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 »  Home  »  Politics  »  (E) This is simply the lamest excuse I have ever heard
(E) This is simply the lamest excuse I have ever heard
By Nenad N. Bach | Published  09/27/2002 | Politics | Unrated
(E) This is simply the lamest excuse I have ever heard

FOR HOW LONG SHALL WE TOLERATE

Dear All: Earlier this week Brian Gallagher sent word out to some of us that the Prosecutor would not seek to prove the genocide charges against Slobo with respect to the Croats of BH. This AP story from today confirms Brian's detective work where we read the following: 
"Prosecutors say time restraints have forced them to limit the scope of their case, and they will no longer attempt to prove genocide against Bosnian Croats, part of their initial allegation.
``We shall prove the genocide charges related to the crimes committed by Milosevic against the Bosnian Muslims,'' prosecution spokeswoman Florence Hartmann said Wednesday. ``We cannot deal with all the crimes committed in Bosnia.''
This is simply an outrage and the lamest excuse I have ever heard. One thought - some of us have been writing to del Ponte. Perhaps instead of the Prosecutor we should write to the Tribunal itself (Ibelieve the Tribunal's spokesman is James Lansdale) protesting this act and asking that in the name of BH's Croat victims the Tribunal take it upon itself to ask the Prosecutor how much time would be needed to prove its case re genocide against Croats.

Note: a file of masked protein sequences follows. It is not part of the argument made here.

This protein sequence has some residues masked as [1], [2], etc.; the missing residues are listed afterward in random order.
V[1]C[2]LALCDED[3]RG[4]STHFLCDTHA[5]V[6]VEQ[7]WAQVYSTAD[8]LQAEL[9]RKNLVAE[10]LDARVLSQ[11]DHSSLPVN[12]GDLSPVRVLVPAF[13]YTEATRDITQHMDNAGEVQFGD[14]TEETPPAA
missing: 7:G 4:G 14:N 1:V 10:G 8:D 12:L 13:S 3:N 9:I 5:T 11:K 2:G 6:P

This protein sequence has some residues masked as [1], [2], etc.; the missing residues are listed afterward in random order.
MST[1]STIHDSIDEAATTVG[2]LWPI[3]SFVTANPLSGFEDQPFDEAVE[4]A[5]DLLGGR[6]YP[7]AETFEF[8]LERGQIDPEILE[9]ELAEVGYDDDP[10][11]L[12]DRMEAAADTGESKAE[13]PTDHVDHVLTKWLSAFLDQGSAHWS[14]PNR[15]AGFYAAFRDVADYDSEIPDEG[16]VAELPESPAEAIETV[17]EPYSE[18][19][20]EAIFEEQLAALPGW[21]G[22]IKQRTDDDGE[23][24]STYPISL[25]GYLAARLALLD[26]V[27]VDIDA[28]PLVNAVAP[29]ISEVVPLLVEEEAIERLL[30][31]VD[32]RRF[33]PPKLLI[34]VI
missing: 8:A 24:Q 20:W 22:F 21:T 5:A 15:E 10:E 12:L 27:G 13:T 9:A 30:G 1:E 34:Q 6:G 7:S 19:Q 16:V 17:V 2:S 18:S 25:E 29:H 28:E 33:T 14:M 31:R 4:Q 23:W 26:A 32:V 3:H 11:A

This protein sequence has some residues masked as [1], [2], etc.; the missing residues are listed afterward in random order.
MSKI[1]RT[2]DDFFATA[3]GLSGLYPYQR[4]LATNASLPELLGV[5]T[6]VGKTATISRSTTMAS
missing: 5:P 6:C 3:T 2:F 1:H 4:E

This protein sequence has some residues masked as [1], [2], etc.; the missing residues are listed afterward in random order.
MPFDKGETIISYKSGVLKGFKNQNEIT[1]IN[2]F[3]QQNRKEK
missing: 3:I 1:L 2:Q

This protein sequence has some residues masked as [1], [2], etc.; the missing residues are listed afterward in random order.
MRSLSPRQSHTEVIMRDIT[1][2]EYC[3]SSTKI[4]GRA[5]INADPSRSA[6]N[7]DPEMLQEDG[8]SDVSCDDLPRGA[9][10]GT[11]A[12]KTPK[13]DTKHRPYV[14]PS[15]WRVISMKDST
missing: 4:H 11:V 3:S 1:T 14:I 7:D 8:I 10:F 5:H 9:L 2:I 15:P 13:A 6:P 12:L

This is important as I believe there are no other charges concerning genocide against Croats whether in Croatia or BH which have been brought against anyone else (except possibly Karadzic and Mladic). 

John Kraljic

Op-ed

Where is the discussion for WAR REPARATION? Where are our rightsin Vojvodina and Montenegro? Who will PAY for destruction of our country? Theseare the questions that should be raised over and over. Then these"Genocide" questions would never in doubt. What is Croatian Governmentdoing about these issues?

NB

Milosevic Faces Next Stage of Trial
By THE ASSOCIATED PRESS


Filed at 2:20 a.m. ET